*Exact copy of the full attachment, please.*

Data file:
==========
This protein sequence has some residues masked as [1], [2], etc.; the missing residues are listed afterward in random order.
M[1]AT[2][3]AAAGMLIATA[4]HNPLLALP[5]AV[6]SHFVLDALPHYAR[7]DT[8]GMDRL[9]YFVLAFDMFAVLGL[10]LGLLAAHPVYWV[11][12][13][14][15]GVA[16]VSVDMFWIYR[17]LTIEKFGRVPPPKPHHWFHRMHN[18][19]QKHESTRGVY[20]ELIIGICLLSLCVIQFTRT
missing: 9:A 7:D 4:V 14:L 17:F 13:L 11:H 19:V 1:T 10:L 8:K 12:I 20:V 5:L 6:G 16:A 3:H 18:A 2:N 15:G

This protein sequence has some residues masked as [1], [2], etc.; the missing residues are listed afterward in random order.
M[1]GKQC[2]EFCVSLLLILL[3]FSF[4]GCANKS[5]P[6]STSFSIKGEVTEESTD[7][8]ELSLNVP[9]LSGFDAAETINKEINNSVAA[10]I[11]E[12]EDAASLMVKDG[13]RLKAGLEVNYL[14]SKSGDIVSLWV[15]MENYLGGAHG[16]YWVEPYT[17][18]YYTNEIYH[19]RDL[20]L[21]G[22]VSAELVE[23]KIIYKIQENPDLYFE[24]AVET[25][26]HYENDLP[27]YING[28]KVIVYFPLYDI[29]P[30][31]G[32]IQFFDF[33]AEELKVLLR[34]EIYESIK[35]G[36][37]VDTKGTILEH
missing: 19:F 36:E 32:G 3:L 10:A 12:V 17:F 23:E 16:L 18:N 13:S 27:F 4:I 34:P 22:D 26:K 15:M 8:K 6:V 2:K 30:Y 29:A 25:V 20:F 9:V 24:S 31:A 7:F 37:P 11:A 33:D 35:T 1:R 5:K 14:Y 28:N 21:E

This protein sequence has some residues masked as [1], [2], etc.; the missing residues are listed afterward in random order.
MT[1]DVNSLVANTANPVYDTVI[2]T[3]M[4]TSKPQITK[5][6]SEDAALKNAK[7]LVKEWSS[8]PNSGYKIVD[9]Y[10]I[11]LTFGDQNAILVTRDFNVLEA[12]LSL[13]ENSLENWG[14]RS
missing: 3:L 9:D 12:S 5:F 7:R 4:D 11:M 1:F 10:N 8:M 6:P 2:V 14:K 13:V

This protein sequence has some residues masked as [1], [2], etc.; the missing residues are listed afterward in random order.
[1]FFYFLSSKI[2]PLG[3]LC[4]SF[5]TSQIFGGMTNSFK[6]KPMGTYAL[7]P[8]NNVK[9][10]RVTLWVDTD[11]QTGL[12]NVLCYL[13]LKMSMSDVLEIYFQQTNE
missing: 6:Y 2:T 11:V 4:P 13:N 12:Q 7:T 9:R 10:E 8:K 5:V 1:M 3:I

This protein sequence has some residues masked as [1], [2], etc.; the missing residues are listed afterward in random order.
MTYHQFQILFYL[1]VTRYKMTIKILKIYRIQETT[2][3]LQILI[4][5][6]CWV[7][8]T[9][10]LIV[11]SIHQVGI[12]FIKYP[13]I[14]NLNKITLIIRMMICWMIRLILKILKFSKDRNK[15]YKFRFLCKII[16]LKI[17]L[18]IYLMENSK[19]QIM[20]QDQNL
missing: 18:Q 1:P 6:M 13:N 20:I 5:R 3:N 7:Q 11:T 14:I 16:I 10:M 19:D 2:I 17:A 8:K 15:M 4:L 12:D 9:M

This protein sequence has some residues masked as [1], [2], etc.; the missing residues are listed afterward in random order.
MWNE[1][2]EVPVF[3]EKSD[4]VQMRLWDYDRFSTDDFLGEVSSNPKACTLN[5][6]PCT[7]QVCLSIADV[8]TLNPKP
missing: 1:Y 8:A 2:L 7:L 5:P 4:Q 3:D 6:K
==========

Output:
This protein sequence has some residues masked as [1], [2], etc.; the missing residues are listed afterward in random order.
M[1]AT[2][3]AAAGMLIATA[4]HNPLLALP[5]AV[6]SHFVLDALPHYAR[7]DT[8]GMDRL[9]YFVLAFDMFAVLGL[10]LGLLAAHPVYWV[11][12][13][14][15]GVA[16]VSVDMFWIYR[17]LTIEKFGRVPPPKPHHWFHRMHN[18][19]QKHESTRGVY[20]ELIIGICLLSLCVIQFTRT
missing: 9:A 7:D 4:V 14:L 17:F 13:L 11:H 19:V 1:T 10:L 8:K 12:I 20:V 5:L 6:G 16:A 3:H 18:A 2:N 15:G

This protein sequence has some residues masked as [1], [2], etc.; the missing residues are listed afterward in random order.
M[1]GKQC[2]EFCVSLLLILL[3]FSF[4]GCANKS[5]P[6]STSFSIKGEVTEESTD[7][8]ELSLNVP[9]LSGFDAAETINKEINNSVAA[10]I[11]E[12]EDAASLMVKDG[13]RLKAGLEVNYL[14]SKSGDIVSLWV[15]MENYLGGAHG[16]YWVEPYT[17][18]YYTNEIYH[19]RDL[20]L[21]G[22]VSAELVE[23]KIIYKIQENPDLYFE[24]AVET[25][26]HYENDLP[27]YING[28]KVIVYFPLYDI[29]P[30][31]G[32]IQFFDF[33]AEELKVLLR[34]EIYESIK[35]G[36][37]VDTKGTILEH
missing: 19:F 36:E 32:G 3:L 10:A 12:V 17:F 23:E 16:L 18:N 13:S 27:F 4:I 34:P 22:D 26:K 15:M 8:K 6:V 2:K 30:Y 29:A 25:V 20:F 9:V 24:S 31:A 7:F 37:P 11:A 33:D 35:T 1:R 5:K 14:Y 28:N 21:E

This protein sequence has some residues masked as [1], [2], etc.; the missing residues are listed afterward in random order.
MT[1]DVNSLVANTANPVYDTVI[2]T[3]M[4]TSKPQITK[5][6]SEDAALKNAK[7]LVKEWSS[8]PNSGYKIVD[9]Y[10]I[11]LTFGDQNAILVTRDFNVLEA[12]LSL[13]ENSLENWG[14]RS
missing: 3:L 9:D 12:S 5:F 7:R 4:D 11:M 1:F 10:N 8:M 6:P 2:V 14:K 13:V

This protein sequence has some residues masked as [1], [2], etc.; the missing residues are listed afterward in random order.
[1]FFYFLSSKI[2]PLG[3]LC[4]SF[5]TSQIFGGMTNSFK[6]KPMGTYAL[7]P[8]NNVK[9][10]RVTLWVDTD[11]QTGL[12]NVLCYL[13]LKMSMSDVLEIYFQQTNE
missing: 6:Y 2:T 11:V 4:P 13:N 12:Q 7:T 9:R 10:E 8:K 5:V 1:M 3:I

This protein sequence has some residues masked as [1], [2], etc.; the missing residues are listed afterward in random order.
MTYHQFQILFYL[1]VTRYKMTIKILKIYRIQETT[2][3]LQILI[4][5][6]CWV[7][8]T[9][10]LIV[11]SIHQVGI[12]FIKYP[13]I[14]NLNKITLIIRMMICWMIRLILKILKFSKDRNK[15]YKFRFLCKII[16]LKI[17]L[18]IYLMENSK[19]QIM[20]QDQNL
missing: 18:Q 1:P 6:M 13:N 20:I 5:R 3:N 7:Q 11:T 14:I 16:I 10:M 19:D 2:I 17:A 8:K 15:M 4:L 12:D 9:M

This protein sequence has some residues masked as [1], [2], etc.; the missing residues are listed afterward in random order.
MWNE[1][2]EVPVF[3]EKSD[4]VQMRLWDYDRFSTDDFLGEVSSNPKACTLN[5][6]PCT[7]QVCLSIADV[8]TLNPKP
missing: 1:Y 8:A 2:L 7:L 5:P 4:Q 3:D 6:K